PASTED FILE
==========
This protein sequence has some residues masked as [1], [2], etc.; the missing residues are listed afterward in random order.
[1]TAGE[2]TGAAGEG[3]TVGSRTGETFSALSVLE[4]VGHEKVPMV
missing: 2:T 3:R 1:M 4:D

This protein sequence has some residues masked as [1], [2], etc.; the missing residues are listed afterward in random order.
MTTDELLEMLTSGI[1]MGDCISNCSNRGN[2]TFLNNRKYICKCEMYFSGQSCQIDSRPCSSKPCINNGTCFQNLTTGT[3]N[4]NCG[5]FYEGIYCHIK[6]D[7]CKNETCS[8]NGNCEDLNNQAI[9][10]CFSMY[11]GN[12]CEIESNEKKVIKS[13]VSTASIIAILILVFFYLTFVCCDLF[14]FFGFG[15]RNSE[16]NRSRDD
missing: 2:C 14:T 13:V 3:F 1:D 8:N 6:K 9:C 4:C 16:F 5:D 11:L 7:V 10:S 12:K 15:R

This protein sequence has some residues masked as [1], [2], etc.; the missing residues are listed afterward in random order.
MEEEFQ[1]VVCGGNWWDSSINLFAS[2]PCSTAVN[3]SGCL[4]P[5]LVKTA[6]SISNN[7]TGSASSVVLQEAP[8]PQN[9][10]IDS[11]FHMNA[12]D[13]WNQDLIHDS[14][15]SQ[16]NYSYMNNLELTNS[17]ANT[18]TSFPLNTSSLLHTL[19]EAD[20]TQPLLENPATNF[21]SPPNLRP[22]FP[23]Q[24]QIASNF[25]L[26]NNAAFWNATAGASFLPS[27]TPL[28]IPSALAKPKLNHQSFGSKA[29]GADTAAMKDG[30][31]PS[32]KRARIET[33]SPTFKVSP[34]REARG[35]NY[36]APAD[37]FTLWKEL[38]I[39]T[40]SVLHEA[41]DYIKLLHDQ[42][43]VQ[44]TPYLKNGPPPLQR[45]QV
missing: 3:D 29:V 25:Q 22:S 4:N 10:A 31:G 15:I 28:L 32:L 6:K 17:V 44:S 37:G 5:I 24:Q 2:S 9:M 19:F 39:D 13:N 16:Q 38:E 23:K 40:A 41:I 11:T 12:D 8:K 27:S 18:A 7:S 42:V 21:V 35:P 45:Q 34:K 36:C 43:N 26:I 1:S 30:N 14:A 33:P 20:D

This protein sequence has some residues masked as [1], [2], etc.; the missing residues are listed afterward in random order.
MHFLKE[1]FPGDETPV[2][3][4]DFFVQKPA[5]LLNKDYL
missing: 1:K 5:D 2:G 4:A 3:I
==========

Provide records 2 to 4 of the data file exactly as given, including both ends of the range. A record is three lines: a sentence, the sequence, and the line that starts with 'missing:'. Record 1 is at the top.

This protein sequence has some residues masked as [1], [2], etc.; the missing residues are listed afterward in random order.
MTTDELLEMLTSGI[1]MGDCISNCSNRGN[2]TFLNNRKYICKCEMYFSGQSCQIDSRPCSSKPCINNGTCFQNLTTGT[3]N[4]NCG[5]FYEGIYCHIK[6]D[7]CKNETCS[8]NGNCEDLNNQAI[9][10]CFSMY[11]GN[12]CEIESNEKKVIKS[13]VSTASIIAILILVFFYLTFVCCDLF[14]FFGFG[15]RNSE[16]NRSRDD
missing: 2:C 14:T 13:V 3:F 1:D 8:N 6:K 9:C 4:C 16:F 5:D 11:L 7:V 10:S 12:K 15:R

This protein sequence has some residues masked as [1], [2], etc.; the missing residues are listed afterward in random order.
MEEEFQ[1]VVCGGNWWDSSINLFAS[2]PCSTAVN[3]SGCL[4]P[5]LVKTA[6]SISNN[7]TGSASSVVLQEAP[8]PQN[9][10]IDS[11]FHMNA[12]D[13]WNQDLIHDS[14][15]SQ[16]NYSYMNNLELTNS[17]ANT[18]TSFPLNTSSLLHTL[19]EAD[20]TQPLLENPATNF[21]SPPNLRP[22]FP[23]Q[24]QIASNF[25]L[26]NNAAFWNATAGASFLPS[27]TPL[28]IPSALAKPKLNHQSFGSKA[29]GADTAAMKDG[30][31]PS[32]KRARIET[33]SPTFKVSP[34]REARG[35]NY[36]APAD[37]FTLWKEL[38]I[39]T[40]SVLHEA[41]DYIKLLHDQ[42][43]VQ[44]TPYLKNGPPPLQR[45]QV
missing: 3:D 29:V 25:Q 22:S 4:N 10:A 31:G 15:I 28:L 32:L 6:K 17:V 44:S 37:G 5:I 24:Q 2:S 9:M 19:F 39:D 13:N 16:Q 38:E 23:K 40:A 41:I 11:T 12:D 8:K 27:S 18:A 7:S 42:V 21:V 35:P 45:Q 34:K 36:C 43:N 26:I 1:S 30:N 14:A 33:P 20:D

This protein sequence has some residues masked as [1], [2], etc.; the missing residues are listed afterward in random order.
MHFLKE[1]FPGDETPV[2][3][4]DFFVQKPA[5]LLNKDYL
missing: 1:K 5:D 2:G 4:A 3:I